For Three Suffragists, a Monument Well Past Due

Across the nation, monuments honoring racist figures are being defaced and toppled. In New York’s Central Park, one statue is taking form that goals to amend not solely racial but additionally gender disparities in public artwork: A 14-foot-tall bronze monument of Susan B. Anthony, Sojourner Truth and Elizabeth Cady Stanton, three of the extra outstanding leaders within the nationwide struggle for girls’s proper to vote.

Called the Women’s Rights Pioneers Monument, it’s to be unveiled Aug. 26 to commemorate the 100th anniversary this month of the constitutional modification that lastly assured ladies that proper. The sculpture depicts the three figures gathered round a desk for what appears to be a dialogue or a technique assembly. Anthony stands within the center, holding a pamphlet that reads “Votes for Women”; Stanton, seated to her left, holds a pen, presumably taking notes; and Truth seems to be in midsentence.

“I wanted to show women working together,” mentioned Meredith Bergmann, the sculptor chosen from dozens of artists to create the statue. “I kept thinking of women now, working together in some kitchen on a laptop, trying to change the world.”

It would be the park’s first — and solely — monument honoring actual ladies, positioned on Literary Walk. In its 167-year historical past, the park has been a leafy, lush house to about two dozen statues of males, principally white, and fictional or legendary feminine characters (Alice in Wonderland, Shakespeare’s Juliet, and the Angel of the Waters, the winged woman atop Bethesda Fountain) but no historical women.

In 2014, a group of volunteers created Monumental Women (initially called the Elizabeth Cady Stanton and Susan B. Anthony Statue Fund Inc.), a nonprofit with a mission of campaigning and raising funds for the suffragist statue in Central Park. Though the journey from concept to creation ended up being a long and winding one, filled with criticisms and setbacks.

Their outfits carry Easter eggs — symbols and clues that speak to the social context or their personalities, Ms. Bergmann explained. Sunflower motifs are carved into Stanton’s dress because she had used the pseudonym Sunflower when writing editorials for The Lily newspaper in Seneca Falls, N.Y., Ms. Bergmann said. Anthony has a cameo around her neck depicting Minerva — the Roman goddess of strategy and wisdom. Truth wears her signature shawl — the tassels appear to be blowing in the wind — and a striped brocade jacket with laurel wreaths woven in to symbolize victory and honor.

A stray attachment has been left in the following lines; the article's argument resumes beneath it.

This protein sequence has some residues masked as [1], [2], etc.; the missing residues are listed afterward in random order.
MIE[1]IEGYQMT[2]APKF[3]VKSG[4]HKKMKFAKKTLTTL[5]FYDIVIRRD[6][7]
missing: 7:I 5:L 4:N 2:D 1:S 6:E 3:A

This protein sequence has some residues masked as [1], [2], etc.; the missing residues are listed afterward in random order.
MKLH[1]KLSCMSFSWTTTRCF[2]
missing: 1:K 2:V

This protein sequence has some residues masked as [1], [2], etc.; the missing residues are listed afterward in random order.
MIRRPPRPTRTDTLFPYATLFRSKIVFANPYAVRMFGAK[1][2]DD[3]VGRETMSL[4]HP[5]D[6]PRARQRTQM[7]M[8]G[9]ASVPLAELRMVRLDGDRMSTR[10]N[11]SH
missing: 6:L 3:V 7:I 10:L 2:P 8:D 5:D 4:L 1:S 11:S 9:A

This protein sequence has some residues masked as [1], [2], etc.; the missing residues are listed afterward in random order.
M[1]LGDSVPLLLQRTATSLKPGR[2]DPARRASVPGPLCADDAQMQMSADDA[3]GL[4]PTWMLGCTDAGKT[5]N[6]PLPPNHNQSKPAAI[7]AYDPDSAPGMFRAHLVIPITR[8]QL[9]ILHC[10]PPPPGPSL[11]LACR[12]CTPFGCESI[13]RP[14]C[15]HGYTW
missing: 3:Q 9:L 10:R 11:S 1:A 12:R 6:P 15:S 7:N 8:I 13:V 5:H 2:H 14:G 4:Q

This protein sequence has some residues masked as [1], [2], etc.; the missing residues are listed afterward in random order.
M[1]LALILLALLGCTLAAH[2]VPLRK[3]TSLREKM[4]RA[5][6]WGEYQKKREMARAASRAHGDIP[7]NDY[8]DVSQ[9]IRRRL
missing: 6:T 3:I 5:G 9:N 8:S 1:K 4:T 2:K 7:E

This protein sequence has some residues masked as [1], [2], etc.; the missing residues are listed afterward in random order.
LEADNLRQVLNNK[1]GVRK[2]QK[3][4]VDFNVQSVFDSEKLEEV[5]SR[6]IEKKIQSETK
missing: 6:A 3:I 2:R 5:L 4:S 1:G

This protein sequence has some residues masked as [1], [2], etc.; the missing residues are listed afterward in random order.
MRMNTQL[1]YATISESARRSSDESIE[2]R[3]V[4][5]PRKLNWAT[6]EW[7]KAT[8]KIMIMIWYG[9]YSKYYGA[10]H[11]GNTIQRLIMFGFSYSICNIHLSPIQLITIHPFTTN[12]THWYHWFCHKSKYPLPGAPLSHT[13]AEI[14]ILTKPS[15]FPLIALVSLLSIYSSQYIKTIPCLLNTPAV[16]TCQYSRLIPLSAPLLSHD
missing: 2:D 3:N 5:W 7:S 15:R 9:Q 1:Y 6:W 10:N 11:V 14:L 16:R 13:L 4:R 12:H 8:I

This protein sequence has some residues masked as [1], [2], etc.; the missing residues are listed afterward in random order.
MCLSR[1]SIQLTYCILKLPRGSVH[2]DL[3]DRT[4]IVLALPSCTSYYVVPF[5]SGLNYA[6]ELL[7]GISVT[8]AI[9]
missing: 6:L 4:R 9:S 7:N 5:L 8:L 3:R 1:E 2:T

That they are all attired in long skirts and dresses is significant too. In the late 19th and early 20th centuries, women fighting for social reforms — including Stanton — adopted what came to be known as the “Bloomer costume,” knee-length dresses worn over trousers, which offered freedom and respite from the more constricting corsets and floor-length dresses that were standard at the time.

“Stanton once said how wonderful it was to be able to climb a flight of stairs holding a baby in one arm and a candle in the other without having to hold up 10 pounds of wool skirt and petticoats,” Bergmann noted.

But the outfits were such radical departures from the norm that they invited intense mockery and distracted from broader conversations about women’s rights, so the suffrage fighters gave them up. Ms. Bergmann said this informed her own choice to have the statues in voluminous skirts.

Though the campaign to install the statue took more than six years (seven if you include the months of discussions that took place before the nonprofit was formed), Monumental Women selected Ms. Bergmann’s design in 2018, giving the artist two years — a short time in the sculpting world, she noted — to bring the suffragists to life.

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